What is mathematics?
Math is changing. Since the computer revolution, a new image of the subject is gaining acceptance: the study of space-time patterns. Dynamic math is outpacing the static concepts established by the ancients. Presently th main branches are usually listed as: arithmetic, geometry, algebra, and dynamics (aka analysis). Sometimes logic, topology, chaos theory, and others, are listed as well. We may refer to the branches by the code: RGADX (mnemonically, argadix) for arithmetic, geometry, algebra, dynamics, and chaos theory.
How did math evolve?
Math has evolved in giant steps since the development of language by our ancestors. Math may be older than speech. In fact, it is even possible that speech evolved from mathematics. More recently, the larger steps in the evolution of math have coincided with the major transformations of world cultural history, as noted by Thompson in his book, Pacific Shift:
When a new one comes to the fore, the earlier ones continue.
- R/G, ancient greece, 600 BCE
- G/A, early islam, 800 CE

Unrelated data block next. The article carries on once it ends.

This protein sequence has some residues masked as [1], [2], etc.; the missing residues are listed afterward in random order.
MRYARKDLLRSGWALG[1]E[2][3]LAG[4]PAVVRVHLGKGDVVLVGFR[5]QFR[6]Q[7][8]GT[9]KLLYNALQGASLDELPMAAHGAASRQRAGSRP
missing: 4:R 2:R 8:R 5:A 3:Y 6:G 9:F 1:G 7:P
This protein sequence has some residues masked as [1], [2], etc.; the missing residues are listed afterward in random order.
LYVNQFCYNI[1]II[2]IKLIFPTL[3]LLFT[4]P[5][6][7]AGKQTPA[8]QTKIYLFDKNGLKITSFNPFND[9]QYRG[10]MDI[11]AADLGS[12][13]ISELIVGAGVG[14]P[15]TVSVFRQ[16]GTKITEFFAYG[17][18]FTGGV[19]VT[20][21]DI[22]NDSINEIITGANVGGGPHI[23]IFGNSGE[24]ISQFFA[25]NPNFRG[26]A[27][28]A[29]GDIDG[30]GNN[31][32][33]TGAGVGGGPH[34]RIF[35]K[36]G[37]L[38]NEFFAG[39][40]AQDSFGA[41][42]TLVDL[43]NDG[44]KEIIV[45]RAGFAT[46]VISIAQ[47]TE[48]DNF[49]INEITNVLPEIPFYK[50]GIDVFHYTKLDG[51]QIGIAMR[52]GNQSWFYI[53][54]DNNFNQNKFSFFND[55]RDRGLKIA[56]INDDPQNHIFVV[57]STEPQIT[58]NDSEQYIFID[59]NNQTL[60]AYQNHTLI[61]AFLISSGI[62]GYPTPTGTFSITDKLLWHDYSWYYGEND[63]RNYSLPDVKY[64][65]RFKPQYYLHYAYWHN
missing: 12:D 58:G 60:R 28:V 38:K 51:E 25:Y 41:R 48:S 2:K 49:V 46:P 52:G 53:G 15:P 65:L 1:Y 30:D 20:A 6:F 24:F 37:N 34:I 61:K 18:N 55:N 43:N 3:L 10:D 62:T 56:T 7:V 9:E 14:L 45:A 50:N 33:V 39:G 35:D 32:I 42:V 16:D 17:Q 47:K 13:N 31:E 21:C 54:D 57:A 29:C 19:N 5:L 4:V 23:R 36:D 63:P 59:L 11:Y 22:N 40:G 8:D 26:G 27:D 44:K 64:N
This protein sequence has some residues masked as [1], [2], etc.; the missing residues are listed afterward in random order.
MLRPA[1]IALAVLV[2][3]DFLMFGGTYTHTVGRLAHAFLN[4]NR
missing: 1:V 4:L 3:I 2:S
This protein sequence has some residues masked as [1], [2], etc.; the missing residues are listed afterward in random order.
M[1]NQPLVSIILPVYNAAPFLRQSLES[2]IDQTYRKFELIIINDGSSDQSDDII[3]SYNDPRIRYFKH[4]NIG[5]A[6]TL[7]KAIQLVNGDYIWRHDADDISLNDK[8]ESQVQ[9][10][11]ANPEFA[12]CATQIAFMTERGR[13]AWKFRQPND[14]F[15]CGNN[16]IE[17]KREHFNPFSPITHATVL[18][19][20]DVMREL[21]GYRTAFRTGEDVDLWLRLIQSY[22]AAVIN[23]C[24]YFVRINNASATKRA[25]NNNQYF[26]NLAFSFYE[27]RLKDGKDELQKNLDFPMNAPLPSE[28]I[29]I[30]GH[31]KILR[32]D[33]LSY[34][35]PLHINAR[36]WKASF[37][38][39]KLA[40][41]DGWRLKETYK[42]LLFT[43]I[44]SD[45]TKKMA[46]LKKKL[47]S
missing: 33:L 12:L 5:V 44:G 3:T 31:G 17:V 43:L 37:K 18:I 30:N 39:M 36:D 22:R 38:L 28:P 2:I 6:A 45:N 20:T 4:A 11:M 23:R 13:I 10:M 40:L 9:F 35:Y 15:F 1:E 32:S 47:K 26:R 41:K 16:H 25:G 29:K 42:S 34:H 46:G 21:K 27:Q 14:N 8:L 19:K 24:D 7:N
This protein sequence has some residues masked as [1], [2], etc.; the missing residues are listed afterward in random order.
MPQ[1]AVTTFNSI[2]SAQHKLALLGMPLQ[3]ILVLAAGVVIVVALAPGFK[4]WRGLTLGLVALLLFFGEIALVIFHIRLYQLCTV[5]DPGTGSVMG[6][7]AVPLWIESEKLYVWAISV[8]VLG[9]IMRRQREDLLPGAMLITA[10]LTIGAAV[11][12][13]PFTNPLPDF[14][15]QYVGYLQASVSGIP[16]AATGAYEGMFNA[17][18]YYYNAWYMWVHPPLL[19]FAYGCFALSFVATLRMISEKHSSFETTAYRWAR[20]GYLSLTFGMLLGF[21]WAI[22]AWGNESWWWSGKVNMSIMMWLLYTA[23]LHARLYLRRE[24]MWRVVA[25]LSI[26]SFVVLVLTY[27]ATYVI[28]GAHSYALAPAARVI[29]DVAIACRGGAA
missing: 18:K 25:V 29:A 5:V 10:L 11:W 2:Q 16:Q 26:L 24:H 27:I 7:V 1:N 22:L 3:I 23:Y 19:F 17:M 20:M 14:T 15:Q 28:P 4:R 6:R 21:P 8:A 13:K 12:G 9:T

- A/D, newton and leibniz, enlightenment, 1660
- D/X, atomic, computer, etc, 1945 or 1972
What is arithmetic?
Arithmetic is all about number, counting, order, etc. It is ancient but still evolving, albeit slowly, eg, finding more primes.
What is geometry?
Geometry is the study of spatial (static) patterns such as triangles, circles, cubes, pyramids, etc. This ancient branch of math is still evolving, eg, noneuclidean geom, 1750, fractal geometry, 1972.
What is algebra?
Algebra is an extension of arithmetic dealing with the solution of equations. Geometric algebra is an intermediate step in which geometrical consstructions are used to solve equations.
What is dynamics?
Dynamics deals with the analysis of motion in terms of distance, velocity, acceleration, and so on. In its recent development there is an emphasis on the so called qualitative theory, and the long term behavior: where will this moving system end up?
What is chaos theory?
Chaos theory is a further development of qualitative dynamics, in which the long term behavior is chaotic, that is, not fixed nor periodic.
Why do we learn RGA in school but not DX?
All are useful in daily life as well as in scientific professions. RG were established in the classical tradition as part of the quadrivium, A arrived in middle ages and became part of the traditional school program in the renaissance. D is relatively new, was for college seniors in my parents time, and has now descended to high school in europe, and early college in USA. X has just arrrived into popular consciousness in the past decade, and has yet to make a dent on most schools, but we are working on it.
How have computers changed things?
Computers have radically changed the way math is done and taught, and new knowledge found, esp in X.